We all know the story of Anne Frank and there is no denying that her diary was very important to get an insight into how life was for those who had to hide from the evil Nazi regime. However, people do sometimes forget about the other women and men who hid in the annexe in Amsterdam.
Edith was the youngest of four children, having been born into a German Jewish family in Aachen, Germany. Her father, Abraham Holländer (1860–1928) was a successful businessman in industrial equipment and was prominent in the Aachen Jewish community as was her mother, Rosa Stern (1866–1942). Her occupation is unknown. Edith had two older brothers, Julius and Walter, and an older sister, Bettina.
Bettina died at the age of 16 due to appendicitis when Edith was just 14.
She met Otto Frank in 1924 and they married on his 36th birthday, May 12, 1925, at Aachen’s synagogue.
They had two daughters born in Frankfurt, Margot, born on 16 February 1926, followed by Anne, born on 12 June 1929.
The rise of Antisemitism and the introduction of discriminatory laws in Germany forced the family to emigrate to Amsterdam in 1933, where Otto established a branch of his spice and pectin distribution company. Her brothers Walter (1897–1968) and Julius (1894–1967) escaped to the United States in 1938, and Rosa Holländer-Stern left Aachen in 1939 to join the Frank family in Amsterdam.
In 1940 the Nazis invaded the Netherlands and began their persecution of the country’s Jews. Edith’s children were removed from their schools, and her husband had to resign his business to his Dutch colleagues Johannes Kleiman and Victor Kugler, who helped the family when they went into hiding at the company premises in 1942.
The two-year period the Frank family spent in hiding with four other people (their neighbours Hermann van Pels, his wife Auguste Van Pels and his son Peter Van Pels, and Miep Gies’s dentist Fritz Pfeffer) was famously chronicled in Anne Frank’s posthumously published diary, which ended three days before they were anonymously betrayed and arrested on 4 August 1944.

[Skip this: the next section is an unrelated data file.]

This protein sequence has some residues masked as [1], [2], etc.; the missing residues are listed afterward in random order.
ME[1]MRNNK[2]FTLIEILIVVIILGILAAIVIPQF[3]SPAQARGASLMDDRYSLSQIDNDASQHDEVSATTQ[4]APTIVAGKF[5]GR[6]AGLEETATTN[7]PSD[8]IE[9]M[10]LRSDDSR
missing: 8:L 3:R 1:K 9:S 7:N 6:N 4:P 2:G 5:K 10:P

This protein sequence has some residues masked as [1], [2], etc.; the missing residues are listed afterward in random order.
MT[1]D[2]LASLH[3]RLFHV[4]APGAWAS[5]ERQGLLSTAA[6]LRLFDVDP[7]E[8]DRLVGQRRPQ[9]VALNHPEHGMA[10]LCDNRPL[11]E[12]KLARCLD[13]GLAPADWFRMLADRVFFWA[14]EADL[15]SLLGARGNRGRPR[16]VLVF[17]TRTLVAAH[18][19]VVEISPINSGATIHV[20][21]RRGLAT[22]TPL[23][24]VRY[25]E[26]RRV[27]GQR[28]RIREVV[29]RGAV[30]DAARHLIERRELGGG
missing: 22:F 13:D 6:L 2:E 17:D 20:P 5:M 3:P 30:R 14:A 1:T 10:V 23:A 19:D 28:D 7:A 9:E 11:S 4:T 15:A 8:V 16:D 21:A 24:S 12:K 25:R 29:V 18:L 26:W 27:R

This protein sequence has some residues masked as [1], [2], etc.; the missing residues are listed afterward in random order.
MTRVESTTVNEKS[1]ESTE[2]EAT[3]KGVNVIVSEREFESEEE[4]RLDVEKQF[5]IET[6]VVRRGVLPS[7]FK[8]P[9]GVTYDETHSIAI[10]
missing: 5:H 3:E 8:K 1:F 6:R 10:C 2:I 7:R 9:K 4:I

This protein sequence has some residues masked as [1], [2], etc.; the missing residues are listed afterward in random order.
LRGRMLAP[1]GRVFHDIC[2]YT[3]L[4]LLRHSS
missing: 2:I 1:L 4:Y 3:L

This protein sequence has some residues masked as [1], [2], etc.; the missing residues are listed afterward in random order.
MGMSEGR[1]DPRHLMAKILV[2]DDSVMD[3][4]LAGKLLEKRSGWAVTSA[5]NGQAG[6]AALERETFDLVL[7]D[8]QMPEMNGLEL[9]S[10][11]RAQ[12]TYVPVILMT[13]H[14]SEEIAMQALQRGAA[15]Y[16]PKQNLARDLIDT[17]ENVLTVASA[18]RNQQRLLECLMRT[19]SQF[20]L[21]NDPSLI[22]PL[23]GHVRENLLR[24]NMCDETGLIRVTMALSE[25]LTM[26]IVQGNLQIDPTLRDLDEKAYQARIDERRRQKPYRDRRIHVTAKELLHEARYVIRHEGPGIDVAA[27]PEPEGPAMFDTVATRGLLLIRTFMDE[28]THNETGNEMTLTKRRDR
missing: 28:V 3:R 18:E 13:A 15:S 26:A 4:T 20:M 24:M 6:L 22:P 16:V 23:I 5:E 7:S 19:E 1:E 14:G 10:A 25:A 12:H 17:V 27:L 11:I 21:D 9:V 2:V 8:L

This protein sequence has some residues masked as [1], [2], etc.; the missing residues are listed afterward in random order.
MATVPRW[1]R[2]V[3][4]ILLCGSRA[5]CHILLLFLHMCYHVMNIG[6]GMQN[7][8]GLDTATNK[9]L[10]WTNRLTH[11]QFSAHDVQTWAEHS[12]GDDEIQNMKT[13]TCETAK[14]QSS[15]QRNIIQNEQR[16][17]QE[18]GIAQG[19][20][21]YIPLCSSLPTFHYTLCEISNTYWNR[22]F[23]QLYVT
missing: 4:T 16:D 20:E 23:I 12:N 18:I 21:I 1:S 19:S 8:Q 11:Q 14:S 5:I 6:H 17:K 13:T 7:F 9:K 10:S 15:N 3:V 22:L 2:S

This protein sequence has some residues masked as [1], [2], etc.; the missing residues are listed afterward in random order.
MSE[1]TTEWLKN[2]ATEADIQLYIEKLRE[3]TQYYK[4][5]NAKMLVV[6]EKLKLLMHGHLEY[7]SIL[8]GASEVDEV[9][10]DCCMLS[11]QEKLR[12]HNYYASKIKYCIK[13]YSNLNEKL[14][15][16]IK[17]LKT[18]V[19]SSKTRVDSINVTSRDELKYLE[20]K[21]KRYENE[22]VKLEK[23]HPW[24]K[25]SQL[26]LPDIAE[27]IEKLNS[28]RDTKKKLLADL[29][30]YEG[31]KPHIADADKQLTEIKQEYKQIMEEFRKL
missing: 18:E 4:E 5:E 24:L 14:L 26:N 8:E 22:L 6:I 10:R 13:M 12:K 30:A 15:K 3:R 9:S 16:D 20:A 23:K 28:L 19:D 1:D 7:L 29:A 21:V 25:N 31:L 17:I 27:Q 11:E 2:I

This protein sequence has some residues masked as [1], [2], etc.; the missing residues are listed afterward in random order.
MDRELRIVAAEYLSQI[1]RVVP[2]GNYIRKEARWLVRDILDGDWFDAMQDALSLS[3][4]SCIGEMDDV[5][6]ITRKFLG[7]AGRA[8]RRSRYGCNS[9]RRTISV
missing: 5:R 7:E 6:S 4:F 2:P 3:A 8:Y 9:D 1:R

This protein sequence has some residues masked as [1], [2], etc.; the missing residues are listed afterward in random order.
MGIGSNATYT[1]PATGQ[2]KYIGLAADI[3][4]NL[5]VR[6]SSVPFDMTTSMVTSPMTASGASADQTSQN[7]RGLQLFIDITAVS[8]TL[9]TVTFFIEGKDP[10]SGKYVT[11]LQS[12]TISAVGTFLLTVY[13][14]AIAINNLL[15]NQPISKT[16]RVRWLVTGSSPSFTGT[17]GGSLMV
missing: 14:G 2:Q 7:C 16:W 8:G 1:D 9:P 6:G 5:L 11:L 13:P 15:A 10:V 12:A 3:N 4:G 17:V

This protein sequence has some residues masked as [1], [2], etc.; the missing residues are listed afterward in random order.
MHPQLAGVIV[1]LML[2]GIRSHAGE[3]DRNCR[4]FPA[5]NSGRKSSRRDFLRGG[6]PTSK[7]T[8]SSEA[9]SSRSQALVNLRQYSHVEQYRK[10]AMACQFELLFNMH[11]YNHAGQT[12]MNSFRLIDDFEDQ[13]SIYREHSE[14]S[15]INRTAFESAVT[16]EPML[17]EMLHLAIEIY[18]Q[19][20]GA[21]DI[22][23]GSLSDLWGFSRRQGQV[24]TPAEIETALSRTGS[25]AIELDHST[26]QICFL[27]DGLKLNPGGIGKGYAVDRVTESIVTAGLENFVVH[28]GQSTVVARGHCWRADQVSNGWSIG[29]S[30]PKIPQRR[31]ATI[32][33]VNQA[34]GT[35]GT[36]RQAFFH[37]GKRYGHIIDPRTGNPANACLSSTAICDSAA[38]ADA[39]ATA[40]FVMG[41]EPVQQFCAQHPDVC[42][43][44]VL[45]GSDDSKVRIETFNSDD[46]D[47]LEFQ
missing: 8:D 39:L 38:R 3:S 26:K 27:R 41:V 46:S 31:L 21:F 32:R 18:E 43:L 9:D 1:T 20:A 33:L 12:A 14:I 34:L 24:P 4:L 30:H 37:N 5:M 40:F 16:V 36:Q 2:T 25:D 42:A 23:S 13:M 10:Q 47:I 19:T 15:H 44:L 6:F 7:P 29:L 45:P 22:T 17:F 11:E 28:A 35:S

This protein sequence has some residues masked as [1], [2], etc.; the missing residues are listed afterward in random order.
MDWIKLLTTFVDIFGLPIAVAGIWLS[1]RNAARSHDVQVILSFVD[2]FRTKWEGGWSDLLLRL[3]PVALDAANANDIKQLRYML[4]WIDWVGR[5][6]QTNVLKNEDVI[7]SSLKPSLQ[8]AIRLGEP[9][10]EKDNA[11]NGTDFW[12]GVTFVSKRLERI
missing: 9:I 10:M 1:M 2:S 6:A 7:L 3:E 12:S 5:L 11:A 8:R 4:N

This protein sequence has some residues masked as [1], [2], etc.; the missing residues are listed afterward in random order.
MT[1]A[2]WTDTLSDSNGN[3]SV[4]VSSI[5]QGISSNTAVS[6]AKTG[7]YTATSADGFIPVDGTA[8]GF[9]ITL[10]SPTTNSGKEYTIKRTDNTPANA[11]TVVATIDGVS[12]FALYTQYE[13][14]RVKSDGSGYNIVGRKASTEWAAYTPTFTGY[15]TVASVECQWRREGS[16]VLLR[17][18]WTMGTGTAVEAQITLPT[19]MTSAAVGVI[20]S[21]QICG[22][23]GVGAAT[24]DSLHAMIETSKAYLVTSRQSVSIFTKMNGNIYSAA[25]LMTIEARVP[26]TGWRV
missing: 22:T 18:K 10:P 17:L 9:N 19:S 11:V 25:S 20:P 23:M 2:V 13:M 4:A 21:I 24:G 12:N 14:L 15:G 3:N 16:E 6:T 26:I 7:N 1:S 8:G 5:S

During the hiding period, Edith was often depressed. Miep describes a confidential conversation with Edith Frank:
“What she needed to talk about, which she couldn’t talk about in front of the others, was that she was suffering under a great weight of despair. Although the others were counting the days until the Allies came, making games of what they would do when the war was over, Mrs Frank confessed that she was deeply ashamed of the fact that she felt the end would never come.
After detainment in the Gestapo headquarters on the Euterpestraat and three days in prison on the Amstelveenweg, Edith and those with whom she had been in hiding were transported to the Westerbork concentration camp. From there, they were deported to Auschwitz concentration camp on 3 September 1944, the last train to be dispatched from Westerbork to Auschwitz.
Edith and her daughters were separated from Otto upon arrival and they never saw him again. On 30 October another selection separated Edith from Anne and Margot. Edith was selected for the gas chambers, and her daughters were transported to Bergen-Belsen.
Edith escaped with a friend to another section of the camp, where she remained through the winter. While here she hid each scrap of food she would get and saved it for her daughters. Because she refused to eat any of the food she was saving for her daughters, she died from starvation on 6 January 1945, three weeks before the Red Army liberated the camp and ten days before her 45th birthday. Her daughters outlived her by one month.
Reblogged this on History of Sorts.